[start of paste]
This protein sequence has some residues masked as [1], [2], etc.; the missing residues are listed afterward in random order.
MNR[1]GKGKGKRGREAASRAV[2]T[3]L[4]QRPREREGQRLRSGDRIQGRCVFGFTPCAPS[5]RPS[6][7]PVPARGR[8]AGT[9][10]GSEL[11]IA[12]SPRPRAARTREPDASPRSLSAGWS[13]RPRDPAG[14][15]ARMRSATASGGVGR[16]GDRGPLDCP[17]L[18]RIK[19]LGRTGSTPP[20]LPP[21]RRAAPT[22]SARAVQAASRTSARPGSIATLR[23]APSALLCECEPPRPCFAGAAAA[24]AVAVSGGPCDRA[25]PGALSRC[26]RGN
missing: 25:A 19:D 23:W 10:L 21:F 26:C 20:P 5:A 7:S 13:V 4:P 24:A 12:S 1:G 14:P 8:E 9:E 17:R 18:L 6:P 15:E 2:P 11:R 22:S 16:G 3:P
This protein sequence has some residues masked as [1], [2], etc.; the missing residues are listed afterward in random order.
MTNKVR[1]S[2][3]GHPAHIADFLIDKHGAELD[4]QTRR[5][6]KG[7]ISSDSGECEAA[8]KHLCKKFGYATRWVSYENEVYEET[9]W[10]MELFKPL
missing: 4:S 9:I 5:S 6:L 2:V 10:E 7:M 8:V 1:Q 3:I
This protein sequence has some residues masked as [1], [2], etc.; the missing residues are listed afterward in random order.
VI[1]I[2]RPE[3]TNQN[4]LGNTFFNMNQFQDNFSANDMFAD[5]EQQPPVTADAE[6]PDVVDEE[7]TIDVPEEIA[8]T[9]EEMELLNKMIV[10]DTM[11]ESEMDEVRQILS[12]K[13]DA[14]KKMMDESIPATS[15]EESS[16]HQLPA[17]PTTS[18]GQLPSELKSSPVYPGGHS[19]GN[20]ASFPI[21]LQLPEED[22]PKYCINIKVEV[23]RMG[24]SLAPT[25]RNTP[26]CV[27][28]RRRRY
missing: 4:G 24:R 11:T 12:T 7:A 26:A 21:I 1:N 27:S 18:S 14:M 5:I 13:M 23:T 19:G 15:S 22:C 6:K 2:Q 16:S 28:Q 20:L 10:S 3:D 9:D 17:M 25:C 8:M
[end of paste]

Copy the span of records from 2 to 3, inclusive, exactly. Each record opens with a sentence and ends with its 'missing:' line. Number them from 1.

This protein sequence has some residues masked as [1], [2], etc.; the missing residues are listed afterward in random order.
MTNKVR[1]S[2][3]GHPAHIADFLIDKHGAELD[4]QTRR[5][6]KG[7]ISSDSGECEAA[8]KHLCKKFGYATRWVSYENEVYEET[9]W[10]MELFKPL
missing: 4:S 9:I 5:S 6:L 2:V 10:E 7:M 8:V 1:Q 3:I
This protein sequence has some residues masked as [1], [2], etc.; the missing residues are listed afterward in random order.
VI[1]I[2]RPE[3]TNQN[4]LGNTFFNMNQFQDNFSANDMFAD[5]EQQPPVTADAE[6]PDVVDEE[7]TIDVPEEIA[8]T[9]EEMELLNKMIV[10]DTM[11]ESEMDEVRQILS[12]K[13]DA[14]KKMMDESIPATS[15]EESS[16]HQLPA[17]PTTS[18]GQLPSELKSSPVYPGGHS[19]GN[20]ASFPI[21]LQLPEED[22]PKYCINIKVEV[23]RMG[24]SLAPT[25]RNTP[26]CV[27][28]RRRRY
missing: 4:G 24:R 11:T 12:T 7:A 26:A 21:I 1:N 27:S 18:S 14:M 5:I 13:M 23:T 19:G 15:S 22:C 6:K 2:Q 16:S 28:Q 20:L 10:S 3:D 9:D 17:M 25:C 8:M